The opinion of the court was delivered by: Judge John W. Darrah
MEMORANDUM OPINION AND ORDER
This matter comes before the Court on Third-Party Respondents Sterling Fund Management, LLC and Steven Taslitz's Motion to Quash Millennium Laboratories, Inc.'s Subpoenas. For the reasons provided below, the Respondents' Motion to Quash is granted.
Ameritox, Ltd. filed suit in the Middle District of Florida against Millennium Laboratories, Inc. ("Millennium"), relating to Millennium's alleged unfair billing practices. (Mot. to Quash at 1-2.) Ameritox and Millennium are competitors in the urine drug testing industry. (Id.) In the Florida suit, Ameritox alleges, against Millennium, claims of false advertising, unfair practices, and unfair competition, in addition to state statutory violations. (Id. at 4.) Millennium alleges counterclaims of the same nature against Ameritox. (Id.)
In the midst of discovery in this Florida litigation, Millennium issued subpoenas on "Sterling Partners" (a trade name of Third-Party Respondent Sterling Fund Management, LLC) ("Sterling") and Sterling's Chairman and Senior Managing Director, Steven Taslitz. (Id. at 5.) Sterling is a private equity firm in the business of managing funds invested in companies, with active investments in over twenty-five companies. (Id.) Sterling manages investments for Ameritox. (Id.) While Sterling manages investments for many companies, including Ameritox, Sterling is not in the business of urine drug testing. (Id. at 7.) Sterling does not advise Ameritox how to perform its urine drug testing, nor does Sterling advise Ameritox on its billing practices, or any of Ameritox's other day-to-day activities. (Id.) Both Sterling and Taslitz have indicated that they have limited or no knowledge regarding Ameritox's urine drug testing, billing, and selling practices. (Id.)
In the subpoena of Sterling, Millennium seeks production of documents and communications regarding: (1) ownership or equity interest in Ameritox; (2) Ameritox's business model, growth strategy, financial performance, sales team, board meetings, billing practices; (3) Ameritox's drug testing and analysis services, specimen collection, and the issue of insurance coverage; and (4) offers by Ameritox to health care providers for equity or ownership interest in any company that conducts urine drug testing. (Id. at Ex. C.) Millennium also served subpoenas on Taslitz for the production of documents and a deposition. (Id. at 5.) In the subpoena of Taslitz, Millennium seeks the production of documents and communications relating to: (1) Taslitz's job positions with any company or partnership, including board membership; (2) entities with ownership or equity interest in Ameritox; (3) Ameritox's business model, growth strategy, financial performance, employees, board of directors, business operations, billing policies; and (4) Ameritox's specimen collection, urine drug testing, and analysis. (Id. at Ex. D.)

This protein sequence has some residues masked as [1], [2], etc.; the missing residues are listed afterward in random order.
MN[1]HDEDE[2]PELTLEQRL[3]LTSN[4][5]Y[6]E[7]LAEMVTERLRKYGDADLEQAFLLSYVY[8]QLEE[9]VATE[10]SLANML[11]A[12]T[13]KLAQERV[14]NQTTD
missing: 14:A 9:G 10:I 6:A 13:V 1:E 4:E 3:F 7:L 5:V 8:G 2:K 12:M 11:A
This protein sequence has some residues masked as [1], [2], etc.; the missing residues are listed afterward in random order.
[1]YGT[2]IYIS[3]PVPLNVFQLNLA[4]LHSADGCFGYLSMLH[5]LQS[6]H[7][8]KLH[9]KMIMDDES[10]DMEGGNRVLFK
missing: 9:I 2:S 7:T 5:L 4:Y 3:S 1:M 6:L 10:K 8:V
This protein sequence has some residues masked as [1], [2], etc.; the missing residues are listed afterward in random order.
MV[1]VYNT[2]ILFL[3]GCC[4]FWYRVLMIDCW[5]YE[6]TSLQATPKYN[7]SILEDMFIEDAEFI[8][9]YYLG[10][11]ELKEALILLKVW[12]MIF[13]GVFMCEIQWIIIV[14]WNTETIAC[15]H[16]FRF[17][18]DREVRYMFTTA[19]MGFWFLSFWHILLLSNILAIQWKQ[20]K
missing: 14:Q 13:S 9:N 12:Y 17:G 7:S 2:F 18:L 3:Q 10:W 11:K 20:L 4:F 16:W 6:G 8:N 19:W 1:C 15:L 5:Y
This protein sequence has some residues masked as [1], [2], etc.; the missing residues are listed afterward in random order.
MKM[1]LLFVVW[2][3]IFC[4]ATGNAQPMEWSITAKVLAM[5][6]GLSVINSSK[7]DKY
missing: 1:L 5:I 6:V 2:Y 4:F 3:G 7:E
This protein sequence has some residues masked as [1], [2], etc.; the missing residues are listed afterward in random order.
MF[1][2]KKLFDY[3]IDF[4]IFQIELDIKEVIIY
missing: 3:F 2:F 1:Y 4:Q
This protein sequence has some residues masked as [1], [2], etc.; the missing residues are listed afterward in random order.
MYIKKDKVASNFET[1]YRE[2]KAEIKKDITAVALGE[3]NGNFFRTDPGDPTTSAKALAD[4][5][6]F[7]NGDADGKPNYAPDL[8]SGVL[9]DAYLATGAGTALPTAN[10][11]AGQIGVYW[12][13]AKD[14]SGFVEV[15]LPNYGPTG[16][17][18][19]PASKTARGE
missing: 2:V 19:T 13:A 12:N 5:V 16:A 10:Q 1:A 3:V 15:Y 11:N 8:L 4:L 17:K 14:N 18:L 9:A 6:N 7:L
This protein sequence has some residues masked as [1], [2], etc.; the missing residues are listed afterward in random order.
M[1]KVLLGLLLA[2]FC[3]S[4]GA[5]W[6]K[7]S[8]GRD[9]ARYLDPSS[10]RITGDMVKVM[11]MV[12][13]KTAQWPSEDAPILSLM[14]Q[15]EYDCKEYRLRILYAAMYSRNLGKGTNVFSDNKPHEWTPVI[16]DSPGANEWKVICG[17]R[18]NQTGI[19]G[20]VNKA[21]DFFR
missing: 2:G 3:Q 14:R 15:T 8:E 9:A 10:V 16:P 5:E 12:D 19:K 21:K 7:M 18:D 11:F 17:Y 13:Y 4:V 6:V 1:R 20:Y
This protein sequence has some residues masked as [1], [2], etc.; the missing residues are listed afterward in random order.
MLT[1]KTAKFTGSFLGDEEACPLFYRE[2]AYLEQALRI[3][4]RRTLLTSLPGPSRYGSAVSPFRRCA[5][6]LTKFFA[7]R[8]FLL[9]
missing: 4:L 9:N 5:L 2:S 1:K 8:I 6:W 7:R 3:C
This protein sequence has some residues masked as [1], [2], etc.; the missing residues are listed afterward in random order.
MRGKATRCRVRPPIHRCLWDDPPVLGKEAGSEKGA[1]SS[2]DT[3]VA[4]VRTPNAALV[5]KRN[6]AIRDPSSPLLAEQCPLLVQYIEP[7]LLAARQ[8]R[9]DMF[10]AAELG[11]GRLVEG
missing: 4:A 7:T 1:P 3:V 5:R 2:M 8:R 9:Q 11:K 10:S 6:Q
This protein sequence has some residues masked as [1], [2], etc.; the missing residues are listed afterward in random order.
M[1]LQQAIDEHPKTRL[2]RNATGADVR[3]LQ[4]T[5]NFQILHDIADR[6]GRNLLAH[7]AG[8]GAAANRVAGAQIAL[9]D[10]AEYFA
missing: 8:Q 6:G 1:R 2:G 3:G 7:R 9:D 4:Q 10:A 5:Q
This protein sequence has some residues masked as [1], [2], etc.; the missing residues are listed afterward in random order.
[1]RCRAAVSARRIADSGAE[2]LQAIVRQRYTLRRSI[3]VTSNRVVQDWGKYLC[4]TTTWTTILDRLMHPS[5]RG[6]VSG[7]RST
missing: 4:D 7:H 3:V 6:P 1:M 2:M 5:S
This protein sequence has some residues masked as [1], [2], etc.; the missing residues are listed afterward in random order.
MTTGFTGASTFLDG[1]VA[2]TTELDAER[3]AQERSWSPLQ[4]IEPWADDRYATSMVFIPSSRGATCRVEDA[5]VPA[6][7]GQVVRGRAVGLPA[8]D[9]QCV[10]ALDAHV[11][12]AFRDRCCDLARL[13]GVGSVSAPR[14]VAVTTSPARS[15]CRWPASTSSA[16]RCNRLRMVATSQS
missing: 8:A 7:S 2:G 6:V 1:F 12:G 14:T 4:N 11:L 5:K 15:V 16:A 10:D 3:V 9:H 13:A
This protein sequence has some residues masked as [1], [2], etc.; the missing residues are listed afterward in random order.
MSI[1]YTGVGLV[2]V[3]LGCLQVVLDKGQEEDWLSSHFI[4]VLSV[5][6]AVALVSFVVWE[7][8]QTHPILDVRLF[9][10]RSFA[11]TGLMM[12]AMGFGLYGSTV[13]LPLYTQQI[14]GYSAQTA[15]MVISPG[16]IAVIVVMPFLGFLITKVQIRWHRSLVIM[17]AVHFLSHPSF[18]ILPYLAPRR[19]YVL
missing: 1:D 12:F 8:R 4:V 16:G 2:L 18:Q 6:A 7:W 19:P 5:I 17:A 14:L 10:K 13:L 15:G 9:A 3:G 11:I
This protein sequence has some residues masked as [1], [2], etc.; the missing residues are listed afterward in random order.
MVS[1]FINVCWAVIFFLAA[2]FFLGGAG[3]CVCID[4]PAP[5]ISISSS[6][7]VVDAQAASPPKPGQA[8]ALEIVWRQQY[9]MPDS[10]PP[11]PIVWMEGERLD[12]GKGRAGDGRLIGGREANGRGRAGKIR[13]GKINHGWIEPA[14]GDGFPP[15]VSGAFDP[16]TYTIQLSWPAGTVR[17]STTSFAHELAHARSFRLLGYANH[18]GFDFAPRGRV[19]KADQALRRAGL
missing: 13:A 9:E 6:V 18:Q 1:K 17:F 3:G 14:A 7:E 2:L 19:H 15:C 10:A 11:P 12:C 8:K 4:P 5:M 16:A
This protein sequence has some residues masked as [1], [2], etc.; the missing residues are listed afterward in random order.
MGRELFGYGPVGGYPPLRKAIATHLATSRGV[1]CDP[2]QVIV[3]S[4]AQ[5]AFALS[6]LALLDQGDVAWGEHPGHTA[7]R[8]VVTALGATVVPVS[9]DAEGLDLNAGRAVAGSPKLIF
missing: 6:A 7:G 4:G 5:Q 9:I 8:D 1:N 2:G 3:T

Sterling and Taslitz now move to quash these subpoenas pursuant to Fed. R. Civ. P. 45, arguing the subpoenas are unduly burdensome, or in the alternative, for a protective order precluding Respondents to respond to the subpoenas. Millennium opposes the motion to quash.
Federal Rule of Civil Procedure 45(c)(3) governs the quashing of subpoenas. A court is required to quash a subpoena where: (1) it fails to allow a reasonable time for compliance, (2) requires a non-party to travel more than 100 miles (with some exceptions), (3) requires disclosure of privileged or protected information, or (4) subjects a person to undue burden. Fed. R. Civ. P 45(c)(3)(A). Furthermore, a district court may limit any discovery that is "unreasonably cumulative or duplicative, or is obtainable from some other source that is more convenient, less burdensome, or less expensive; [or] the party seeking discovery has had ample opportunity to obtain the information . . . or . . . the burden or expense of the proposed discovery outweighs its likely benefit . . . ."
Fed. R. Civ. P. 26(b)(2)(C). If the information sought would not "assist in the exploration of a material issue" in the case, then a subpoena should be quashed.
CSC Holdings, Inc. v. Redisi, 309 F.3d 988, 993 (7th Cir. 2002) (Redisi); Israel Travel Advisory Serv., Inc. v. Israel Identity Tours, Inc., 61 F.3d 1250, 1254 (7th Cir. 1995). A subpoena may be quashed or limited by the district court when "the discovery sought is unreasonably cumulative or duplicative, or can be obtained from some other source that is more convenient, less burdensome, or less expensive" or when the burden of the proposed discovery outweighs its likely benefit. Fed. R. Civ. P. 26(b)(2)(C).
As with other discovery issues, whether to grant a motion to quash is within the sound discretion of the district court. United States v. Ashman, 979 F.2d 469, 495 (7th Cir. 1992).
Sterling and Taslitz seek to quash Millennium's subpoenas, arguing the subpoenas are unduly burdensome and that the information requested is overbroad and irrelevant. To demonstrate the undue burden, the movant must provide "affirmative and compelling proof." United States v. Amerigroup Illinois, ...